From Template:MLB YearTemplate:MLB Year, Kaat served as an analyst for CBS television, teaming with Dick Stockton and then, Greg Gumbel (for whom Kaat also called the College World Series with for CBS from 19901993) in Template:MLB Year. Besides calling four American League Championship Series for CBS (1990–1993), Kaat served as a field reporter with Lesley Visser (1990–1992) and Andrea Joyce (1991) during the World Series. Kaat also covered three World Series Trophy presentations for CBS (19901992). Over the course of Game 2 of the 1992 ALCS, Kaat was stricken with a bad case of laryngitis.[15] As a result, Johnny Bench had to come over from the CBS Radio booth and finish the game with Dick Stockton as a "relief analyst."[16] There was talk that if Kaat's laryngitis did not get better, Don Drysdale was going to replace Kaat on TV for the rest of ALCS while Bench would continue to work on CBS Radio. In 1993, he filled in for Lesley Visser until late August as CBS' primary field reporter after she suffered injuries in a bizarre jogging accident in New York City's Central Park.[17]

In 1994, he was the lead analyst on Baseball Tonight for ESPN's coverage of Major League Baseball. In 1995, he was nominated for a New York Emmy Award for "On Camera Achievement." Also in Template:Baseball year, Kaat called the American League playoffs with Brent Musburger for ABC/The Baseball Network including the YankeesSeattle Mariners Division Series[12] and the American League Championship Series.

He served his second stint as an announcer for Yankees games on the MSG Network/YES Network (Template:Baseball yearTemplate:Baseball year),[14] where his straight-shooting style was much in the mode of former Yankees broadcasters Tony Kubek and Bill White. In addition, he was on the team which won the "Outstanding Live Sports Coverage – Single Program" New York Emmy for covering Dwight Gooden's no-hitter on May 14, 1996 and David Wells's perfect game on May 17, 1998.


Towards the end of his second stint with the Yankees, his workload decreased. In 2006, he only broadcast 65 games.[18] Despite his decreased work load, Kaat won another Emmy for on-air achievement in 2006.

In an on-air broadcast on September 10, Template:MLB Year with booth partner Ken Singleton, Kaat acknowledged his plan to end his broadcasting career. His final appearance in the booth was to be a YankeeRed Sox game on September 15, 2006 (Kaat was also set to throw out the first pitch). However, the game was postponed due to rain. Kaat later announced that he was going to record a special farewell message to the fans, but would not return for any additional broadcasts. However, the following day, Kaat did announce one full inning of the first game of Saturday September 16's doubleheader on Fox along with Tim McCarver and Josh Lewin. During that Fox telecast he was able to say goodbye to the Yankee fans, an opportunity that the previous night's rainout had deprived him of doing on the YES Network.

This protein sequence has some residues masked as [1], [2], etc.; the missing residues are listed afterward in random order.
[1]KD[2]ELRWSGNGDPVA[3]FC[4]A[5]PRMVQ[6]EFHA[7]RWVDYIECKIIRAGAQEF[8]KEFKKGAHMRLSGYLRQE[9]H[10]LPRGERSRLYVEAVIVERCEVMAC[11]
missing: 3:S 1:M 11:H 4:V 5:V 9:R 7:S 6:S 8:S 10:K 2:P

After his retirement from calling Yankees games full-time, Kaat has made several single-game appearances on various networks. Kaat made a special one-inning appearance, during the third inning, on the YES Network on June 30, 2008 during a YankeesRangers game. He also appeared live via telephone, during a Yankees–Blue Jays game on July 13, 2008, to discuss the recent death of Bobby Murcer. He joined the TBS Sunday Baseball team, for a single game on May 4, Template:Baseball year.

In Template:MLB Year, Kaat joined the recently launched MLB Network as a color commentator for their MLB Network Showcase series. Kaat also writes a weekly on-line blog for the Yankees (YES) Network, Kaat's Korner, and contributes video blogs and interviews regularly with national and international media outlets. One of the reasons he got back into regular broadcasting was because after his wife died, Tim McCarver and Elizabeth Schumacher, his friend and business manager, urged him to get back into the game. He also called Pool D in Puerto Rico for the 2009 World Baseball Classic games for an international feed.[19]